Thoughts and musings of the wheel of the Pagan Year.
Celebrating Light, Celebrating Life, and all things Inspiring
I dream the Goddess a little girl
Happy in yellow daffodil
Black-Eyed Susan flower print
Sprouting leaves because She can
Dogwood blossom cherry stains
Falling snow of petals bright
She showers Her
Imbolc. What exactly is the focus of this holy day? The return of light? We celebrated that at Yule. Is it a celebration of light, as days are noticeably longer? (My seasonal affective disorder begs to differ on that point.) Let's call it a celebration of life, then. Named for the ewe's milk that heralds lambing in the early spring, Imbolc, or Oimlec, is meant to be taken as the dawn of spring. Lambs are born. Fields are turned over. Not here in New England, perhaps, or in many parts of the US, but we must remember that many of our holy days come from countries where the climate is much kinder than ours. Traditionally, a measure of ewe's milk is mixed with the earth in farmers' fields, nourishing the land to ensure a rich harvest.
Every year I observe Imbolc with planting of my own. It may still be frozen outside my windows, but inside green leaflets will soon begin to sprout on the windowsills, basil, thyme, mint. Living in an apartment with no yard (though glorious south-facing back steps) container gardening is the way for me. Last year I had a lovely harvest of peppers, tomatoes, herbs and strawberries. This year I'm going to add some zucchini, salad greens and possibly eggplant to our back-step garden. My little one is going to plant peas and beans with his strawberries.
What seeds will you sow this Imbolc? Perhaps the seeds of understanding, that you can forgive your neighbors their flaws and acknowledge your own. Or the seeds of hope, to be able to believe that this world can become a better place, if only people are willing to work together. The seeds of charity, to give and be able to receive graciously, and to facilitate change as it is needed. Whatever your plans for growth are this season, nurture them, and encourage growth in others. In the return of the Goddess we see the return of ourselves, our best intentions, our hopes and dreams.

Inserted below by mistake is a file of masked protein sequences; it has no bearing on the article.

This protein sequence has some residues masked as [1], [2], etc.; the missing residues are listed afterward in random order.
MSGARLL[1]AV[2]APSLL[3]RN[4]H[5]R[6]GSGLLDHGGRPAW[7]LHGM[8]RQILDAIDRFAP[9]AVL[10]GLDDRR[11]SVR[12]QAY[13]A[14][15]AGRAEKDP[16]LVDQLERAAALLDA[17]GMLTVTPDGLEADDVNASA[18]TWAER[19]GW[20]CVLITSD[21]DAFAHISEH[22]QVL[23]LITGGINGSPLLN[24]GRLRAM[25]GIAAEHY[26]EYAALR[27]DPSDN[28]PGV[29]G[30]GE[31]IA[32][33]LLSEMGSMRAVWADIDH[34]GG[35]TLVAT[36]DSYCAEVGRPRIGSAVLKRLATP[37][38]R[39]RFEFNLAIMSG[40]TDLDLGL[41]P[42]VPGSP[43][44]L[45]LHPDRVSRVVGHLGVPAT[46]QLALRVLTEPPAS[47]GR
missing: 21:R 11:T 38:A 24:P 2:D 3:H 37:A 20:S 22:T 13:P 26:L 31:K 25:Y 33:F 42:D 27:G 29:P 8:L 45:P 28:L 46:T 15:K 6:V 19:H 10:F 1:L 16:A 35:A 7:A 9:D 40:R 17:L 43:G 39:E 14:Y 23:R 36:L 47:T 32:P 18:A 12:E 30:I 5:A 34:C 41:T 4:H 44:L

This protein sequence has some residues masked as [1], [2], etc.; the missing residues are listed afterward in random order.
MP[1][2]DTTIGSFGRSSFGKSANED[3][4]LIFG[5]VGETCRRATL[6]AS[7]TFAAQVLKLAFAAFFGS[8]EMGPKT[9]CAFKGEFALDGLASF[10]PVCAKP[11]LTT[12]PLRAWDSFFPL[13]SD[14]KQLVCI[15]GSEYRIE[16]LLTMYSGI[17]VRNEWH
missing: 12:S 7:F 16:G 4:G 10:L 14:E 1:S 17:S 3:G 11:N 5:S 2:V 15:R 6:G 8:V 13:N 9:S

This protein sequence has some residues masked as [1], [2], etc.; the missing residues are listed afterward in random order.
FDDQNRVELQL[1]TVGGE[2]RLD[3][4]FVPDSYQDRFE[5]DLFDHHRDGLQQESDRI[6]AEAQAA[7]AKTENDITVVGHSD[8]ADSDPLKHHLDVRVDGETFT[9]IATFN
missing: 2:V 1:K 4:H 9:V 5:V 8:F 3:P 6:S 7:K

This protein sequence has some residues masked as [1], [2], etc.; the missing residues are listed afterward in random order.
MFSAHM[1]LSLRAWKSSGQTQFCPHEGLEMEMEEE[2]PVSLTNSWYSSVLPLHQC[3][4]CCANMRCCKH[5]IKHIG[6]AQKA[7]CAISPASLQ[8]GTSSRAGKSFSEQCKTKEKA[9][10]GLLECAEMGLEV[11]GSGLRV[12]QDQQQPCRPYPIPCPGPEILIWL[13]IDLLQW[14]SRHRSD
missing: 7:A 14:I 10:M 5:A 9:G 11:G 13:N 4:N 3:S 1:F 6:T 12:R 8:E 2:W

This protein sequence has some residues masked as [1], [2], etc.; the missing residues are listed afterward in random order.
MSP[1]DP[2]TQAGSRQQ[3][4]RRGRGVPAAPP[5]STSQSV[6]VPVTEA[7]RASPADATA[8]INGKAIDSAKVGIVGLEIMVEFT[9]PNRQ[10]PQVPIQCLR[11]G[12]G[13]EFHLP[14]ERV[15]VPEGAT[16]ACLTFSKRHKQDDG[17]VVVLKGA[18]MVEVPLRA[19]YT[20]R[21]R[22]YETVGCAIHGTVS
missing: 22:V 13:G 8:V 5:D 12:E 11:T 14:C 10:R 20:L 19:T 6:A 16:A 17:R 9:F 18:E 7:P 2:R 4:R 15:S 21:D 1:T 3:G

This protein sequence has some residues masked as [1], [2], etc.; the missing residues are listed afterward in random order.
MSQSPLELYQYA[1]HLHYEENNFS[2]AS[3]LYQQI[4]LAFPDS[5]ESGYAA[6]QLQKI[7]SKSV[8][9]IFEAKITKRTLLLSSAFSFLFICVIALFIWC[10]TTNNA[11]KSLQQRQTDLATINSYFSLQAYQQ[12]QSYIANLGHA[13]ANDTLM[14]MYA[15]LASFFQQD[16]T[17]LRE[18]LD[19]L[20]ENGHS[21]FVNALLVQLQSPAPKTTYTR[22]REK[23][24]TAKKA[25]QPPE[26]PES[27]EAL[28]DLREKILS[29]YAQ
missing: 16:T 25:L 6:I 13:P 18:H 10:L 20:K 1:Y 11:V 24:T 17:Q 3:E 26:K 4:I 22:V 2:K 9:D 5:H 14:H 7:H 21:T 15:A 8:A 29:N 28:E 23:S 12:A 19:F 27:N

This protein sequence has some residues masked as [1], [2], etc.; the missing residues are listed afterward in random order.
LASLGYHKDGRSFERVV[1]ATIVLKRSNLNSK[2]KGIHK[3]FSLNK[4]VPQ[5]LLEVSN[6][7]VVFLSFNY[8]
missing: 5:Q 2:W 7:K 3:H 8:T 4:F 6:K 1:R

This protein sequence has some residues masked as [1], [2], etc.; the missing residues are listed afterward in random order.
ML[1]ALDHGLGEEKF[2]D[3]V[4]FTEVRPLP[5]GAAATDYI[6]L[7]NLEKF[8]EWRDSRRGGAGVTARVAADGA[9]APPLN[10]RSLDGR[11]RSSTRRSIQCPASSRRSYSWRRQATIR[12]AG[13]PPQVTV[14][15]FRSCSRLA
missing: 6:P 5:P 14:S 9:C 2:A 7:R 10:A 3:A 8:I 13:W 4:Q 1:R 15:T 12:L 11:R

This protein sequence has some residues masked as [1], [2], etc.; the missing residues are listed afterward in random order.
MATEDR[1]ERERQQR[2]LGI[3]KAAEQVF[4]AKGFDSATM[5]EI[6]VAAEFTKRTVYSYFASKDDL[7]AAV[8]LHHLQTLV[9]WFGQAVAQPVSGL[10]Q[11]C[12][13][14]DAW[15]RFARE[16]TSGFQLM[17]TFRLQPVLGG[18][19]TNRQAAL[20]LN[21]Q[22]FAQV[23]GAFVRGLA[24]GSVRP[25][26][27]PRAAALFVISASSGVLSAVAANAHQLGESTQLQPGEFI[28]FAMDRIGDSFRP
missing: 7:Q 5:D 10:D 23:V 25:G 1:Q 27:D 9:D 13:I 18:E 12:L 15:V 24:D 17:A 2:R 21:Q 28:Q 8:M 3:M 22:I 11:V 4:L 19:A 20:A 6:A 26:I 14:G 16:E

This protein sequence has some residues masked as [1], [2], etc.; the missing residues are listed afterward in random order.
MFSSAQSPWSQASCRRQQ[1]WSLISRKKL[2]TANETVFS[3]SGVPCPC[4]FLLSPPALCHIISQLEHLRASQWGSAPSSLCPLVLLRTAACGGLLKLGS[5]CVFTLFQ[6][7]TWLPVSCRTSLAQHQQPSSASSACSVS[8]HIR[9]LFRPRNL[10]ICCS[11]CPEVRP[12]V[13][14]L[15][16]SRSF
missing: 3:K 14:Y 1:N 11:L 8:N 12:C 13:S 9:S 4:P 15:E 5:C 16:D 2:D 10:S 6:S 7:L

Goddess of fire, protect those who fight.
Goddess of medicine, sustain the healers.
Goddess of agriculture, feed all who toil.
Goddess of mothers, comfort those who lost children.
Goddess of the hearth, heal the burns.
Goddess of domestic arts, protect our home.
Goddess of renewal, manifest unity and purpose.
Goddess of magic, transform our pain.
Goddess of healing, make us whole.
Goddess of invocation, hear our prayer.
So mote it be.
‘An Invocation to Brigid’
Imbolc is the festival of Brighid. She is the goddess of wisdom and poetry, magic, smith craft and the forge, healing, dyeing, weaving, brewing, and the hearth; She is the guardian of farm animals. She is the welcome voice of winter’s end, heard in birdsong and ewe’s calling their lambs. She is the oimlec, the ewe’s milk, which nurtures the fields so we may plant at Ostara’s turning. Light a candle today, ask for Brighid’s blessings on your home and hearth. Do not be afraid to ask her for strength, or knowledge, or a song.
In The Celtic Spirit, Caitlín Matthews shares a beautiful blessing, one that can be used as in invocation to welcome the Goddess to your own hearth:
Brighid of the mantle, encompass us;
Lady of the Lambs, protect us;
Keeper of the hearth, kindle us;
Beneath your mantle, gather us
And restore us to memory.
Mother of our mothers,
Guide our hands in yours,
Remind us how to kindle the hearth.
Matthews tells us to create our own hearth-shrine and make it the